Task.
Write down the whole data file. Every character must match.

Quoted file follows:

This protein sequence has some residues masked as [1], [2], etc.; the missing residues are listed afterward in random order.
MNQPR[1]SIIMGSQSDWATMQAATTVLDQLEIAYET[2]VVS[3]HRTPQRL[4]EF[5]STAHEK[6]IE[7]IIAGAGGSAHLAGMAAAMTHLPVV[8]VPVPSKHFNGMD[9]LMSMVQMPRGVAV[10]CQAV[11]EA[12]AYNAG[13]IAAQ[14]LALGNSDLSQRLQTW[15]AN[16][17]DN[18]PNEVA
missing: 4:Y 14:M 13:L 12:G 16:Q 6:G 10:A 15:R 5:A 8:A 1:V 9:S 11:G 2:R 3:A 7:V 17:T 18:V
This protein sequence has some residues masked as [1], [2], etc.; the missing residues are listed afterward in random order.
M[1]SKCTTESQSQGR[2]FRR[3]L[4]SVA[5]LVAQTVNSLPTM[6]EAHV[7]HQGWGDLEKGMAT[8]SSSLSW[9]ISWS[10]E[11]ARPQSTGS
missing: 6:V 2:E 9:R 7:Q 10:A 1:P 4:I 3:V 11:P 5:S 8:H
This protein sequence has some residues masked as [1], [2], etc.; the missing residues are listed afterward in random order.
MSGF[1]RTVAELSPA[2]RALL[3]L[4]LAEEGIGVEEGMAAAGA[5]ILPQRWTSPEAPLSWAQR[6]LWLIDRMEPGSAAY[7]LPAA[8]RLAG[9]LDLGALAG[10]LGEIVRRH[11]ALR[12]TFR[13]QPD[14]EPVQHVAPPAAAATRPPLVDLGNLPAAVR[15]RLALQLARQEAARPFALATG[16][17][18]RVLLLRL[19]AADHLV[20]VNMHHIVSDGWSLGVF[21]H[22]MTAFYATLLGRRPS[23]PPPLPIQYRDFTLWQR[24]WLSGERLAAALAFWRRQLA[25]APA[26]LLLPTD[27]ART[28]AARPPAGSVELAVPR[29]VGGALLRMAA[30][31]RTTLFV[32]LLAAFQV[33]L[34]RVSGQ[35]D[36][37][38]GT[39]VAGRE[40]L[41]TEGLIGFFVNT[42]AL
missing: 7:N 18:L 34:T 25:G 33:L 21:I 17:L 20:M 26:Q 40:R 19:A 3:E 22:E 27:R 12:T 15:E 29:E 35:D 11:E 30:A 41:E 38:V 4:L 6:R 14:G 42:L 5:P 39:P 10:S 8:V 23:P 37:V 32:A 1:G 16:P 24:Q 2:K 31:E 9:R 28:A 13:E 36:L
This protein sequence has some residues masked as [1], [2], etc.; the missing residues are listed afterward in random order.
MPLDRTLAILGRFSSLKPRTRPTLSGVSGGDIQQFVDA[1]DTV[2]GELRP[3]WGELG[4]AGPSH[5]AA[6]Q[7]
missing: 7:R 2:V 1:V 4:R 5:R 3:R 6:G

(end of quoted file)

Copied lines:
This protein sequence has some residues masked as [1], [2], etc.; the missing residues are listed afterward in random order.
MNQPR[1]SIIMGSQSDWATMQAATTVLDQLEIAYET[2]VVS[3]HRTPQRL[4]EF[5]STAHEK[6]IE[7]IIAGAGGSAHLAGMAAAMTHLPVV[8]VPVPSKHFNGMD[9]LMSMVQMPRGVAV[10]CQAV[11]EA[12]AYNAG[13]IAAQ[14]LALGNSDLSQRLQTW[15]AN[16][17]DN[18]PNEVA
missing: 4:Y 14:M 13:L 12:G 16:Q 6:G 10:A 15:R 5:A 8:A 1:V 9:S 11:G 2:R 3:A 7:V 17:T 18:V
This protein sequence has some residues masked as [1], [2], etc.; the missing residues are listed afterward in random order.
M[1]SKCTTESQSQGR[2]FRR[3]L[4]SVA[5]LVAQTVNSLPTM[6]EAHV[7]HQGWGDLEKGMAT[8]SSSLSW[9]ISWS[10]E[11]ARPQSTGS
missing: 6:V 2:E 9:R 7:Q 10:A 1:P 4:I 3:V 11:P 5:S 8:H
This protein sequence has some residues masked as [1], [2], etc.; the missing residues are listed afterward in random order.
MSGF[1]RTVAELSPA[2]RALL[3]L[4]LAEEGIGVEEGMAAAGA[5]ILPQRWTSPEAPLSWAQR[6]LWLIDRMEPGSAAY[7]LPAA[8]RLAG[9]LDLGALAG[10]LGEIVRRH[11]ALR[12]TFR[13]QPD[14]EPVQHVAPPAAAATRPPLVDLGNLPAAVR[15]RLALQLARQEAARPFALATG[16][17][18]RVLLLRL[19]AADHLV[20]VNMHHIVSDGWSLGVF[21]H[22]MTAFYATLLGRRPS[23]PPPLPIQYRDFTLWQR[24]WLSGERLAAALAFWRRQLA[25]APA[26]LLLPTD[27]ART[28]AARPPAGSVELAVPR[29]VGGALLRMAA[30][31]RTTLFV[32]LLAAFQV[33]L[34]RVSGQ[35]D[36][37][38]GT[39]VAGRE[40]L[41]TEGLIGFFVNT[42]AL
missing: 7:N 18:L 34:T 25:G 33:L 21:I 17:L 20:M 26:Q 40:R 19:A 3:E 22:E 27:R 12:T 15:E 29:E 35:D 11:E 30:A 41:E 38:V 4:L 6:R 14:G 42:L 5:P 39:P 10:S 8:V 23:P 37:V 32:A 1:G 16:P 24:Q 2:K 31:E 9:R 28:A 13:E 36:L
This protein sequence has some residues masked as [1], [2], etc.; the missing residues are listed afterward in random order.
MPLDRTLAILGRFSSLKPRTRPTLSGVSGGDIQQFVDA[1]DTV[2]GELRP[3]WGELG[4]AGPSH[5]AA[6]Q[7]
missing: 7:R 2:V 1:V 4:R 5:R 3:R 6:G